Recently someone asked me if we had a program for RCIA. I told them the parish is the program. That might sound evasive or nonresponsive, but I really believe that. Let’s look at how this might work.
In the Rite of Christian Initiation of Adults, we are told that before an inquirer can celebrate the Rite of Acceptance, they must show “that the beginnings of a spiritual life and the fundamentals of Christian teaching have taken root.”
So what are these “beginnings” and “fundamentals”? And shouldn’t we have a program that teaches these things, whatever they are?
The “curriculum” for conversion
The rite goes on to tell us what these “beginnings” and “fundamentals” are:
- evidence of first faith
- initial conversion and intention to change their lives
- intention to enter into a relationship with God in Christ
- evidence of the first stirrings of repentance
- a start of the practice of calling on God in prayer
- a sense of Church
- some experience of the company and spirit of Christians (RCIA 42)
If we think of faith formation as program delivery, we have a problem with these criteria. How do we create a program that delivers “first faith” or “initial conversion”? How many sessions will be required to form an “intention to enter into a relationship with God in Christ” or to show “evidence of the first stirrings of repentance”?
The program for conversion is life in Christ
In order to bring the seekers up to the standards required of them in RCIA, we need to think of developing their relationship with Christ instead of creating a program for them. And the place we find Christ is in the parish—the Christian community.
Now, I can almost hear the objection that Christ is not limited to the parish community. That’s right of course. But the parish is the “school” of Christian formation. It is not a school with classrooms and textbooks. It is a school in the sense that we share a common belief, and join together as followers of Christ.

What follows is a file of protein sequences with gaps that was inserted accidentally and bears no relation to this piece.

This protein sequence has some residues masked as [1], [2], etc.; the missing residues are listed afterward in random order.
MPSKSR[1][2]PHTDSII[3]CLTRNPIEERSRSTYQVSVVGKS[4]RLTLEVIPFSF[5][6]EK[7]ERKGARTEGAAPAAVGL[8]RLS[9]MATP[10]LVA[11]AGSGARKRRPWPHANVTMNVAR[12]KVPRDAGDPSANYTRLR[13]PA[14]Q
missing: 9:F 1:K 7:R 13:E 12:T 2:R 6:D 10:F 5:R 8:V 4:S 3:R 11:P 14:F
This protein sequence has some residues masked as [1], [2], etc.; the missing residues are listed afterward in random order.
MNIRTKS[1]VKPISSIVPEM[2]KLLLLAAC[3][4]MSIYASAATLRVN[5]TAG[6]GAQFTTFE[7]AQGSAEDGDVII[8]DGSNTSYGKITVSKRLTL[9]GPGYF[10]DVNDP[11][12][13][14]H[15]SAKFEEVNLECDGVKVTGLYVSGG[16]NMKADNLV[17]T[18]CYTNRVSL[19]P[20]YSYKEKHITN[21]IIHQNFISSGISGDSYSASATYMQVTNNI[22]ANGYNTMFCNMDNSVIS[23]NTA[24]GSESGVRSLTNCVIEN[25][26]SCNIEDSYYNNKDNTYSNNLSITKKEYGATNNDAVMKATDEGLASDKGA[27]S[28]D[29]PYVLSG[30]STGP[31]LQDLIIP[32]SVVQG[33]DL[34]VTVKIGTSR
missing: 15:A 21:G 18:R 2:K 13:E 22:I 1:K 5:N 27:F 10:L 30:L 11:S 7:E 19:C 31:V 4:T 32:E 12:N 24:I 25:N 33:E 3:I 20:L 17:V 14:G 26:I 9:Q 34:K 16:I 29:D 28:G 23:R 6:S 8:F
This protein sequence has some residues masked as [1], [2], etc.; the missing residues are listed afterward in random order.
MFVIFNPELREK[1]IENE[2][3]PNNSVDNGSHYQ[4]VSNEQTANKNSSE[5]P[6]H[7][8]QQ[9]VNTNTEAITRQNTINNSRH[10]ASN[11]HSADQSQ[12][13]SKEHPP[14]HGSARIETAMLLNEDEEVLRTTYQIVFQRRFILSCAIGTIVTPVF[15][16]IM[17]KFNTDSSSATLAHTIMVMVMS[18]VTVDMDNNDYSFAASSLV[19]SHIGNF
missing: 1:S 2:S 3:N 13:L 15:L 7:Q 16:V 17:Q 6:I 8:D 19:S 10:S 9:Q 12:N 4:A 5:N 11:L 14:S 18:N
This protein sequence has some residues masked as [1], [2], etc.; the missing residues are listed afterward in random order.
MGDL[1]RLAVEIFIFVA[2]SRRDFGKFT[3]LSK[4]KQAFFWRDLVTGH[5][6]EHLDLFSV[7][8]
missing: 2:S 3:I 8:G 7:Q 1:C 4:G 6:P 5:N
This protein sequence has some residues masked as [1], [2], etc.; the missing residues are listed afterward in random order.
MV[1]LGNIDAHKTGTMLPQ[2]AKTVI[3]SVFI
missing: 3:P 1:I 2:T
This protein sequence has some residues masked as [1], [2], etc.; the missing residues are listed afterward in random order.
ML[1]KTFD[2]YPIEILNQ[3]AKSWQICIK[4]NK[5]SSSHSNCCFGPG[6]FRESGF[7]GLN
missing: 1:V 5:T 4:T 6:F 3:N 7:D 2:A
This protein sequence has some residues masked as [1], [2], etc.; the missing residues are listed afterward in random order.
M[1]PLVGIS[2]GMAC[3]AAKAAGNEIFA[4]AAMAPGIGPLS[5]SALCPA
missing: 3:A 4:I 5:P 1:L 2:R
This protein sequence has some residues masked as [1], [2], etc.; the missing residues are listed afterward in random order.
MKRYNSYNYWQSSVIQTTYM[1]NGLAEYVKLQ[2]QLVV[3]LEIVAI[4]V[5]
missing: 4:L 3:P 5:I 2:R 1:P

Weaving a life of faith
In order to be “schooled” or formed in the disciplines of Christ-followers, we have to immerse the seekers in the experience of what it is like to be a parishioner. After we have enmeshed the seekers in the “fabric of parish life” (“Our Hearts Were Burning Within Us,” 118), we can then begin to look for signs that the disciplines of the faith are beginning to take hold or take root.
It is similar to the difference between an American learning to read Spanish versus deciding to become a Mexican citizen. A seeker can learn the facts about the faith—the “language.” But he or she cannot become a Christian without living among and learning from other Christians.
To extend the citizenship metaphor a bit, what we are looking for before the Rite of Acceptance is the willingness of the seeker to move to another country for a period of immersion learning. The list of “beginnings” and “fundamentals” above are the signs that they are ready to make that initial move. This is the very beginning of their conversion process. Once they have entered the catechumenate, we will continue the immersion process to make them full citizens of the reign of God.
What do you think?
Is your parish catechumenate more like a program or more like an immersion process?
Check out this webinar recording: “Six signs of conversion that must happen in the RCIA “ Click here for more information.
See also these related articles:
- Discover a simple way to help the whole parish catechize the RCIA way
- How to use your parish as your RCIA textbook
- How to reduce hoop jumping in the RCIA
- Is your RCIA team cooperating with God’s grace?
- How to completely transform the way catechumens learn in the RCIA
“dune walkway to beach” by Steve Hardy | Flickr